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Restaurant #1

The restaurant business is a funny business, not funny haha (well it can be with the right staff and customers) but funny as in bizarre, odd, peculiar. That being said, I love it with all my heart.

Part of its charm is the unknown, you never know who will turn up, what will happen, how busy (hopefully) you’ll be, or on occasion, what disaster will occur. Whatever happens, you’ll remember it, you’ll laugh about it (eventually) and most importantly you’ll learn from it.

My restaurant blog posts will hopefully give you an insight into the weird and wonderful world of the restaurant industry. I will lift the lid on: Staff, customers, suppliers, the Boss (my Dad) and everything and everyone else in-between.

Restaurant Blog #1 – The day to day life, what do I actually do on a morning?

It’s Monday, it’s 9:55 and I’ve just arrived, first things first, time to make a coffee (or 2), say good morning to everyone and make sure nothing has gone bump in the night.

In actual fact, I’m not actually the first person there, that would be the cleaner, he arrives at 8, takes care of what needs doing and is there to bring in the deliveries. Fishmongers are early risers, as is the veg man, and according to my friends in ‘normal’ jobs everyone else.

What they don’t realise is that those of us in the other ‘normal (to us) jobs’, think 8am is a tad early. This is due to the fact that the restaurant, on occasion keeps us there till almost midnight the night before. I think we’re allowed a little slack, it’s all relative after all.

Coffee done, time to sort things out. There are 3 of us working in the morning on the restaurant side of things, doing the following riveting jobs:

  • Clean all the tables.

  • Sort the table arrangement out for any bookings (big parties).

  • Set all the tables (Fork, knife, napkin, side plate, knife, wine glass, salt, pepper wine glass.)

  • Sort the outside, unlock the gates, put 3 tables & chairs out in the winter (many more in the summer), clean them, and add an ash tray for the smokers.

  • Back inside, it’s time to check the pass, do we need more parmesan cutting? Grating?

  • Is the olive oil filled, do we have fresh basil ready for garnish?

  • Nibbles, when customers come in (once they’ve ordered) we provide bread and olives and homemade chutney. Do we have enough of everything? If not ask a chef for some more.

  • Check the dessert fridge, what do we need? When was the tiramisu made? It has a short shelf life due to the raw egg, do we need any more?

  • Is the cutlery all polished?

  • Are all the plates in the right place?

  • Do we have enough doylies? (Yes those paper things that go under the bowl and plate)

  • Sort the deliveries out, depending on the day of the week the drinks order comes in the morning too.That involves going out to the storeroom, checking the invoice make sure it’s all the things you ordered then make sure everything you ordered actually arrived.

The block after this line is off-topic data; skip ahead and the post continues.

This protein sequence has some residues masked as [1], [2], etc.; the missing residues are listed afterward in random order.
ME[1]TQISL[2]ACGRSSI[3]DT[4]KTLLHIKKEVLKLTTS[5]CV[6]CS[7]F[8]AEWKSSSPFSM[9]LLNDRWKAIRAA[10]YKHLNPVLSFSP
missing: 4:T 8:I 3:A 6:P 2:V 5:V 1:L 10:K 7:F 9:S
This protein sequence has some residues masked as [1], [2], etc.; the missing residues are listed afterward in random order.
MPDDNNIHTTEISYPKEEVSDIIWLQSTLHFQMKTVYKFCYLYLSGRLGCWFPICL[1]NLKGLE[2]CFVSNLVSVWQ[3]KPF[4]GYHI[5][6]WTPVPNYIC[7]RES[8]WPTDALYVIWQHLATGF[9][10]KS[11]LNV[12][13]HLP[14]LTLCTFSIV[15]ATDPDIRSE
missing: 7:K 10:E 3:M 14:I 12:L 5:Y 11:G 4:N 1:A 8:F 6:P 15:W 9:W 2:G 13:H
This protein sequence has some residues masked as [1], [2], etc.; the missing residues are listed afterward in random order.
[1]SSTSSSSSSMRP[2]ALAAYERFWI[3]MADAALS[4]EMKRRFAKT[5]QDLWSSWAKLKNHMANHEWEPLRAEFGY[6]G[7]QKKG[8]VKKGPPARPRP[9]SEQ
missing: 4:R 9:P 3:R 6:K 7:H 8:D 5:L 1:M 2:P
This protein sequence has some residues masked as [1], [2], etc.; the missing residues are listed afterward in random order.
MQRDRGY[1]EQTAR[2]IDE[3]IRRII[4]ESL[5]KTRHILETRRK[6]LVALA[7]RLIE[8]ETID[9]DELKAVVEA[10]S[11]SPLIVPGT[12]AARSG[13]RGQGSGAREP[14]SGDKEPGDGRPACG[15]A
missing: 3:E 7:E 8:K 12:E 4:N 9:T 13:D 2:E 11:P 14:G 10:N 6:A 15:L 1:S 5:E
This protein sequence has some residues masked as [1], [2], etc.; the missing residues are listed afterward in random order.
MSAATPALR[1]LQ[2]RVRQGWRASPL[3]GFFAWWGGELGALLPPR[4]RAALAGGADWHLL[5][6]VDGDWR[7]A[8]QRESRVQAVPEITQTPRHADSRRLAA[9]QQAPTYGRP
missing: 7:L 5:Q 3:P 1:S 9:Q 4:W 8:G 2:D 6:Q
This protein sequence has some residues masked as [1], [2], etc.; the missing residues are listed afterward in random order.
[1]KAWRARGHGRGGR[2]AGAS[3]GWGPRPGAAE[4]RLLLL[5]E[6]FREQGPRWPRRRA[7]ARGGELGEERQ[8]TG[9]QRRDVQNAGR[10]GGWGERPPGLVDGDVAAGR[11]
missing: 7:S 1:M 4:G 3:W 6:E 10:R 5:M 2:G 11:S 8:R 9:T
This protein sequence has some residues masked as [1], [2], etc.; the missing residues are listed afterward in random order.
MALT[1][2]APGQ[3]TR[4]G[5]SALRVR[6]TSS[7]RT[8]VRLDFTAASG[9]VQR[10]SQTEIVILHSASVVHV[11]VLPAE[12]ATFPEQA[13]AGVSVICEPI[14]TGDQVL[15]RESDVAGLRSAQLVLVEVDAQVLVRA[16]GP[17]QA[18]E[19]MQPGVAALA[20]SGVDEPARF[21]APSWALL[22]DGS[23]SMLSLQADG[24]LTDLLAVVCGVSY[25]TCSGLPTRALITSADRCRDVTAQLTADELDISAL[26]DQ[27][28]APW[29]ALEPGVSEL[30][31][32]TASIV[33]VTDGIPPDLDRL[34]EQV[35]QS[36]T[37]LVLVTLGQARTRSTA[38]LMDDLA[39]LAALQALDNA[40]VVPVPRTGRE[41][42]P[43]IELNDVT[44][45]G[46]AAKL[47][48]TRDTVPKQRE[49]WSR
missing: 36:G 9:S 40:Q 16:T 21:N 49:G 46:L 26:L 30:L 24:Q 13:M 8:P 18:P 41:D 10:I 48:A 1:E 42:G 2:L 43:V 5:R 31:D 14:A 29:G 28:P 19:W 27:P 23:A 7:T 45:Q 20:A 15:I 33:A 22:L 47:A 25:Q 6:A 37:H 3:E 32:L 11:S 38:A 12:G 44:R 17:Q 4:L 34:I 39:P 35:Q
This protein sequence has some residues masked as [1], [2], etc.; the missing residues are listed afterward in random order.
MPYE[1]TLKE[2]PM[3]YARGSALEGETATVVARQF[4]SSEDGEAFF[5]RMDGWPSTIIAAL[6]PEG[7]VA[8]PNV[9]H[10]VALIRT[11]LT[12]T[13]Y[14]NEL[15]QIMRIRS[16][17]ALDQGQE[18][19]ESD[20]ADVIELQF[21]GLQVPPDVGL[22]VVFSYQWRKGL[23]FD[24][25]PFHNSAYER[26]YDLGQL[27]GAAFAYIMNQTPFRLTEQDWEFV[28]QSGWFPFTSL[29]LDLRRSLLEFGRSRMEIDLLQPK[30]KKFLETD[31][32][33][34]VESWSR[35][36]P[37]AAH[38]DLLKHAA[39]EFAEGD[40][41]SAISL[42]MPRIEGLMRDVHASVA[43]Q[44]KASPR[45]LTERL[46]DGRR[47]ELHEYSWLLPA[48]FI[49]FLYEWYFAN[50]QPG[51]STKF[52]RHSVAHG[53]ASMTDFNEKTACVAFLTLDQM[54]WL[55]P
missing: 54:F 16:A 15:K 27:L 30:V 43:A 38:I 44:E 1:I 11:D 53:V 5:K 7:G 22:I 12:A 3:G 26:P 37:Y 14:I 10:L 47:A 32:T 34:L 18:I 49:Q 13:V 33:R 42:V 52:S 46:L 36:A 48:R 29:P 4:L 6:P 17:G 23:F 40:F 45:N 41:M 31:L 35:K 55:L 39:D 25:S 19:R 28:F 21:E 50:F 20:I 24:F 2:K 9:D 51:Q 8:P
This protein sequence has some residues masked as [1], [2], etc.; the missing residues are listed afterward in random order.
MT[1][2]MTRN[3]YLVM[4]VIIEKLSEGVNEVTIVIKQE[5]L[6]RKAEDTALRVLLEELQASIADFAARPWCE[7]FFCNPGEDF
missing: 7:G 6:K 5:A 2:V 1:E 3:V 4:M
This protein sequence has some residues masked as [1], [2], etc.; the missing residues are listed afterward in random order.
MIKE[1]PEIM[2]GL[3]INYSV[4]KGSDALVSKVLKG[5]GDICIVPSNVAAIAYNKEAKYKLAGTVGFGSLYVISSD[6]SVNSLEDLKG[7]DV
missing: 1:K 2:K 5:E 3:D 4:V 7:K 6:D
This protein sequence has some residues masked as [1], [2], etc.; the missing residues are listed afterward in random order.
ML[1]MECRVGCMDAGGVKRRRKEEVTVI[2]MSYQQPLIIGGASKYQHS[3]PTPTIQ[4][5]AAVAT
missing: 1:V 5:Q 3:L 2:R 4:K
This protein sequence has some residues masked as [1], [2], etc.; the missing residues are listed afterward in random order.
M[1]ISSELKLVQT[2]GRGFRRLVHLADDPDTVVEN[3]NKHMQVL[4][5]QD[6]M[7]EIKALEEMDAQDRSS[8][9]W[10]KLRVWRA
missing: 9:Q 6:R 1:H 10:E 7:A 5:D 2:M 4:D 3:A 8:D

• Lastly just go walk around the restaurant and go and check on everything, quite literally everything.

Sounds boring? You’re thinking it sounds repetitive, monotonous, and what value am I adding to the world? Question: When you send all your morning emails, when you’re wasting time creating work to do that moves you nowhere but one inch to the left of where you started, what value are you adding? I tried the office world, I didn’t like it, there is no urgency in it, there is a lack of appreciation (thats a topic for the next blog post) there is less (immediate) satisfaction and appreciation and one last thing, everyone things they’re saving the world, one email at a time. It’s infuriating. Once everything is done, my main goal is to check and make sure all the staff are happy.

Happy staff = happy customers, and happy customers = extremely happy staff. Win win.

Next on the agenda, go check on the deli (well check the email first), do we have any pre orders? Do the deli girls have everything ready? Do we have all the fresh focaccia, ciabatta, veg, bags boxes, plastic cutlery, metal cutlery, drinks in the take away fridge and las but not least, do we have the grab and go’s.

We make 10 grab and go sandwiches for people who are in a rush, who struggle to decide, and, or don’t have the time to queue and make their own with one of our girls.

Strictly speaking the deli opens at 11, but people start coming in from 10 for coffee, (our regulars know they can turn up at any time of day and they’ll be looked after).

Go get the card machines, turn the tills on, check how much change is in them, and make sure we have plenty of till roll.

We do a few pasta dishes to take away from the deli, I pre write lids to make it easier when it gets busy (more of the pesto than anything else, people love it).

It’s just past 11am and all of this has been done, the deli is ready, the restaurant is ready and it’s time for another coffee. If you ask me, thats pretty productive, and everyone now get a few minutes to themselves before the chaos begins.

I’ll explain lunch time in due course….. lunch time…. sounds riveting doesn’t it, if you’ve got this far hopefully you’ll read the next one.

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